Dr. Bernnell Peltier-Glaze
Interim Director Phone: 713-313-6690 Email:email@example.com
Desa Dow, M.Ed
Program Coordinator Phone: 713-313-6690 Email:firstname.lastname@example.org
The Texas Southern University Teaching and Learning Excellence Center is available
to all teaching personnel at the university.
Dr. Bernnell Peltier-Glaze
Dr. Bernnell Peltier-Glaze Interim Director Teaching and Learning Excellence Center (TLEC) Assistant Professor
Desa Dow, M.Ed
Desa Dow, M.Ed TLEC Program Coordinator
Desa Dow is the Program Coordinator for the Teaching and Learning Excellence Center
(TLEC). Ms. Dow is a recent graduate of Texas Southern University, with a Masters
of Education in Counseling. Her passion is to help and guide others, and her life
thus far has been dedicated to doing so. Her undergraduate degree is in Early Childhood
Education with a Concentration in Children Studies, from Brooklyn College, in Brooklyn,
New York. Desa has worked with children for over ten years and is currently in the
process of developing her own enrichment program that will foster social, emotional,
cognitive and physical growth of children birth to adolescence.
Ingrid Haynes Mays
Ingrid Haynes Mays Associate Professor Curriculum and Instruction
Dr. Ingrid Haynes-Mays is currently an Associate Professor in Department of Curriculum
and Instruction for Texas Southern University and the Director of NCATE for the College
of Education. Dr. Haynes-Mays received her Ph.D. in Curriculum and Instruction with
an emphasis in TESOL from the University of Mississippi, her Master’s of Education
in Reading from Texas Southern University and her Bachelor of Science in Elementary
Education from Texas Southern University.
Dr. Haynes-Mays is also a national literacy consultant and has published and presented
extensively in the area of literacy and language acquisition. She recently co-authored
a book called 50 Plus Instructional Strategies for Students in Grades 6-12. Her research
on reading has been cited by the National Reading Panel and has been published in
journals such as Reading Research Quarterly, The Reading Teacher, and Young Children.
Dr. Haynes-Mays served as member of the Commission on Language for the National Council
of Teachers of English (NCTE) and is currently on the Board of Directors for the National
Literacy Professional Development Consortium. In 2002, Dr. Haynes opened the first
charter school in the state of Tennessee and was named Principal of Year in the Tennessee
Business Journal. She recently won Outstanding Service Award for the College of Education
at Texas Southern University.
Vera Walker Hawkins, Ph.D. School of Communication
Vera Walker Hawkins, Ph.D., is an Associate Professor of Journalism at Texas Southern
University (TSU) in Houston. Appointed Interim chair of the Journalism Department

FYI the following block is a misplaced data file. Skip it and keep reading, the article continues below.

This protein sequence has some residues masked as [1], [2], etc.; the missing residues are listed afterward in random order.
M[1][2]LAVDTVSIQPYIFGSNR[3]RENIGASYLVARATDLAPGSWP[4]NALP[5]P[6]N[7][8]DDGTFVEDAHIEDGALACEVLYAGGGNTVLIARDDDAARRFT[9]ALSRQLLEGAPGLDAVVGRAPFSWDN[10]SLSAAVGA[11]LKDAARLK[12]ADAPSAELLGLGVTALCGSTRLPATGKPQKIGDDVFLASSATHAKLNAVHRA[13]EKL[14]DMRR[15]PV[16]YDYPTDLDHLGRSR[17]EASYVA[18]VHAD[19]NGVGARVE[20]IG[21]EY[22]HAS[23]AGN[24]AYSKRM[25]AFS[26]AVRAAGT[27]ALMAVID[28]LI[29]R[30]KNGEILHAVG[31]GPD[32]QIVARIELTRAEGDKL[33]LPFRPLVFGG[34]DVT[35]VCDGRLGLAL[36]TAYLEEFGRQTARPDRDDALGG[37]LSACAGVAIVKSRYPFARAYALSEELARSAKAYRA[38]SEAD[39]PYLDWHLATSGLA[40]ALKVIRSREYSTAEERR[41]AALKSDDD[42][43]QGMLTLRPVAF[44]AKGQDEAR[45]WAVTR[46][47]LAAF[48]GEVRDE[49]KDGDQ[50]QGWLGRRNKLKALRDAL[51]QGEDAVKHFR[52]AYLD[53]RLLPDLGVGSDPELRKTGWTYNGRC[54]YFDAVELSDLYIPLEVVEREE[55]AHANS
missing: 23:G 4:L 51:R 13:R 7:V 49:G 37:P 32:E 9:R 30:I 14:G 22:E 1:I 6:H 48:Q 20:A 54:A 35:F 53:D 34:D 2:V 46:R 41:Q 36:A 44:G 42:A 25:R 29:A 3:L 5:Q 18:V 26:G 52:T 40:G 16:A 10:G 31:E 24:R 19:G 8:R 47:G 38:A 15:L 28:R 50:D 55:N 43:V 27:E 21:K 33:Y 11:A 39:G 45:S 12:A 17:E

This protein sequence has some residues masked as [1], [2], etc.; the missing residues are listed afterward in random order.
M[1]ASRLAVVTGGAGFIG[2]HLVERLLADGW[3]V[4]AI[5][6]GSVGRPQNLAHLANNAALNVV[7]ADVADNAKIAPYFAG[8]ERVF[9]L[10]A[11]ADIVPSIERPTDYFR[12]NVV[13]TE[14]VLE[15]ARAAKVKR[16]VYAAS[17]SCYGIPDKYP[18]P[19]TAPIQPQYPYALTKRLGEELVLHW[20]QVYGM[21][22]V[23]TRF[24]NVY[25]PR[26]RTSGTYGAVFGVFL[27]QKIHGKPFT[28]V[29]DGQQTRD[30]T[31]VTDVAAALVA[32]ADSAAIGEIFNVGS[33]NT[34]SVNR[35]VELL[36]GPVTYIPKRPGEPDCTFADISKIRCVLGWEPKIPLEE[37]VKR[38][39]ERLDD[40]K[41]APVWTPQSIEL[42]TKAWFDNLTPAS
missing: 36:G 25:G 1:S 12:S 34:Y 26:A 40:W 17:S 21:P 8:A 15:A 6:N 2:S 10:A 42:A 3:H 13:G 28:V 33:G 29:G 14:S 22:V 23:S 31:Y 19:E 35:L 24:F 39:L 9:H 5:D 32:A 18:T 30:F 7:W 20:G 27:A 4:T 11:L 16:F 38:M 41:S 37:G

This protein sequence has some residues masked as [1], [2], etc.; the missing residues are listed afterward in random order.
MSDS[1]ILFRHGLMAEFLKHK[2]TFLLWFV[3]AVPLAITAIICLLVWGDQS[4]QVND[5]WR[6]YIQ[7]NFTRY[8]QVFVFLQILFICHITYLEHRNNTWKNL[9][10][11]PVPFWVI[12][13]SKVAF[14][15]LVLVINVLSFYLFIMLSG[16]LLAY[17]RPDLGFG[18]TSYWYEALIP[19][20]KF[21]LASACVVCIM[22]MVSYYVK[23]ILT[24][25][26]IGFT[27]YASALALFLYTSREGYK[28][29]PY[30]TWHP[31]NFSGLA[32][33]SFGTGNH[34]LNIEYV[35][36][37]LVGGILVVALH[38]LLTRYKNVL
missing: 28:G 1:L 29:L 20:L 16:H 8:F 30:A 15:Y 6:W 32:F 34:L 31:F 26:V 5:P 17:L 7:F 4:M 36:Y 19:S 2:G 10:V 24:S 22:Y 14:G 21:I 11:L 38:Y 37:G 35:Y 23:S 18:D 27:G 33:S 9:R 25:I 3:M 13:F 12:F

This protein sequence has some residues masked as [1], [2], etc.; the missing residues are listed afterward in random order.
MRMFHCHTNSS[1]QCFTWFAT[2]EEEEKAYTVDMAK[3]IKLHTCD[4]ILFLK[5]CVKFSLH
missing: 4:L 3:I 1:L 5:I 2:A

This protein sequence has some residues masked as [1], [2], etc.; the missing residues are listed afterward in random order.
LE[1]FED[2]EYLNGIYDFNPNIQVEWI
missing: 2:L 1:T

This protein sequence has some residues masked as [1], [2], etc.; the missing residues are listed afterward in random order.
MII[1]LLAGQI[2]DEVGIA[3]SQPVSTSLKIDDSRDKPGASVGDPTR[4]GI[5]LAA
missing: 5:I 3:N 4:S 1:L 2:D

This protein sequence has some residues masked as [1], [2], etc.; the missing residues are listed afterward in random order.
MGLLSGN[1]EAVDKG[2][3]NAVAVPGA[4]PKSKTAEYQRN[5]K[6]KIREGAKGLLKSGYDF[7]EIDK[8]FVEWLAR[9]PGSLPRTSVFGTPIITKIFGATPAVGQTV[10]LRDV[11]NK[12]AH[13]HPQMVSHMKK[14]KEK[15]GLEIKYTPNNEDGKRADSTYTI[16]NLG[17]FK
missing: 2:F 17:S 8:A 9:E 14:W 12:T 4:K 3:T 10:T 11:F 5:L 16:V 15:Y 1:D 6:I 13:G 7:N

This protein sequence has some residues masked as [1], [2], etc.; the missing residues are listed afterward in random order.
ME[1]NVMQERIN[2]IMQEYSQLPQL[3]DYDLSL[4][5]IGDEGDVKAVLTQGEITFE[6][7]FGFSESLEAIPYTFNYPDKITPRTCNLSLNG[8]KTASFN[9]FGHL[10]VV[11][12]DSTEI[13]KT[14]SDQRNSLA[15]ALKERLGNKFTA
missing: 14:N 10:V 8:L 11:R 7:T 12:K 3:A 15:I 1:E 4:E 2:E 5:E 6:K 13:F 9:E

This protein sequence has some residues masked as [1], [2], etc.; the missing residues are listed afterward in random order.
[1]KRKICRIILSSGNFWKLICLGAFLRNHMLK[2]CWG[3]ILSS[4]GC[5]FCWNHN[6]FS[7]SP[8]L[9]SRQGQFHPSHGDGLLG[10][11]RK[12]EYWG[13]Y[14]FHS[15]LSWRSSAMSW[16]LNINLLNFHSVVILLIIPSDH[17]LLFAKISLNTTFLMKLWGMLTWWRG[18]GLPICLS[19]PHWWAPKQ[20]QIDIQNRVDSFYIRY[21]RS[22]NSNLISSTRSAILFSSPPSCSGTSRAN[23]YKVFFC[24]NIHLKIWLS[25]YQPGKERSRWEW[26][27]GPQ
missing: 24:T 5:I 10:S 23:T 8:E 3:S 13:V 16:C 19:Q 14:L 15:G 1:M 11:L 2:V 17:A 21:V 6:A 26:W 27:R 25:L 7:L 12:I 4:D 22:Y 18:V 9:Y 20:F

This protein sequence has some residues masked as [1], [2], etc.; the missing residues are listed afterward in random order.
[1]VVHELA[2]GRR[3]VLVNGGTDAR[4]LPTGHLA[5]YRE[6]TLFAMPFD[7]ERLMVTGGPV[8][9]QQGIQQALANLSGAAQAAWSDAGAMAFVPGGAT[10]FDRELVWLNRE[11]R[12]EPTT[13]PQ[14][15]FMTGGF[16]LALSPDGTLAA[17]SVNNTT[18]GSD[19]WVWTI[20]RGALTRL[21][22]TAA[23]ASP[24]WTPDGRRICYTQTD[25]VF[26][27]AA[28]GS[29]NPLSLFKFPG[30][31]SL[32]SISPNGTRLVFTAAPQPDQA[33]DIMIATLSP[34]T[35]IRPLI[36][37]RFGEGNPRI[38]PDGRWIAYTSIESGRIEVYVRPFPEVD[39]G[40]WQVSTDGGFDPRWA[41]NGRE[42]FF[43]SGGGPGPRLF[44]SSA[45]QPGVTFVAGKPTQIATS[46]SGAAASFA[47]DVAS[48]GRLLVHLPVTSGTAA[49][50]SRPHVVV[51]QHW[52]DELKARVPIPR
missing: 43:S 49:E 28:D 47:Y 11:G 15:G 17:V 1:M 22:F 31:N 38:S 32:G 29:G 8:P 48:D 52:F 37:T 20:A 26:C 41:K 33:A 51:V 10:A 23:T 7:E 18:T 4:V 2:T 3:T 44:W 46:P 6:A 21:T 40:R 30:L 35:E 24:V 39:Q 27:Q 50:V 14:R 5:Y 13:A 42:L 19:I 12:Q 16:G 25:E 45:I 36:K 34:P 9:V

in 2006, Dr. Hawkins served in this capacity until September 2010. Dr. Hawkins served
as Chair/Interim Director of TSU's Quality Enhancement Plan Committee and was intricately
involved in the University's preparation for its SACS Accreditation Reaffirmation
from 2007 - 2011.
Dr. Hawkins received her doctorate degree in journalism from The University of Texas-Austin.
Before her most recent assignment at TSU, Dr. Hawkins was an American Educational
Research Association Postdoctoral Fellow at The Massachusetts Institute of Technology.
While in Boston, she collaborated on culturally relevant multimedia projects with
the Harvard Graduate School of Education, The Sesame Workshop, WGBH Television, and
the Cambridge Public Schools. Dr. Hawkins' areas of interests include comparative
media studies, children's programming, journalism education, science reporting and
Dr. Hawkins' recently published her first book in January 2010, New Media Storytelling
as Pedagogy for African American Children with Lambert Publishing Company. The book
is available online at Amazon.com and other online vendors. For more on Hawkins research
interests visit her website at www.schoolhousestories.org .
Maurice Mangum Barbara Jordan-Mickey Leland School of Public Affairs
Dr. Maruice Mangum, Interim Associate Dean of the Barbara Jordan-Mickey Leland School
of Public Affairs and associate professor of political science, specializes in the
political behavior (public opinion and political participation) of African Americans.
His research on African Americans focuses on opinions toward immigration, affirmative
action, political trust, and party identification, as well as their political participation.
Dr. Mangum also examines the effects of race and religion on American public opinion
and political participation, particularly with regard to immigration and party identification,
and voter turnout. Some of his works can be found in the Political Research Quarterly, Party Politics, Polity, Politics and Religion, Policy Studies Journal, the American Review of Politics, the Social Science Journal, and the International Social Science Review. Reach him at (713) 313-4826, email@example.com.
Michael Zeitler College of Liberal Arts and Behavioral Sciences
Dr. Michael Zeitler is an Associate Professor of English and Director of Student Academic
Enhancement Services's Freshman Seminar Program. He is the author of Representations
of Culture: Thomas Hardy's Wessex and Victorian Anthropology (Peter Lang, 2007) and
co-editor, with Charlene T. Evans, of Race and Identity in Barack Obama's 'Dreams
from My Father': A Collection of Critical Essays (Mellen Press, 2012). Dr. Zeitler
is a graduate of the University of California, Santa Cruz (BA), and The Johns Hopkins
University (Ph.D.). He teaches a wide variety of subjects at Texas Southern University,
including World Literature, British Literature, American Literature, and, African
American Literature, both at the undergraduate and graduate level.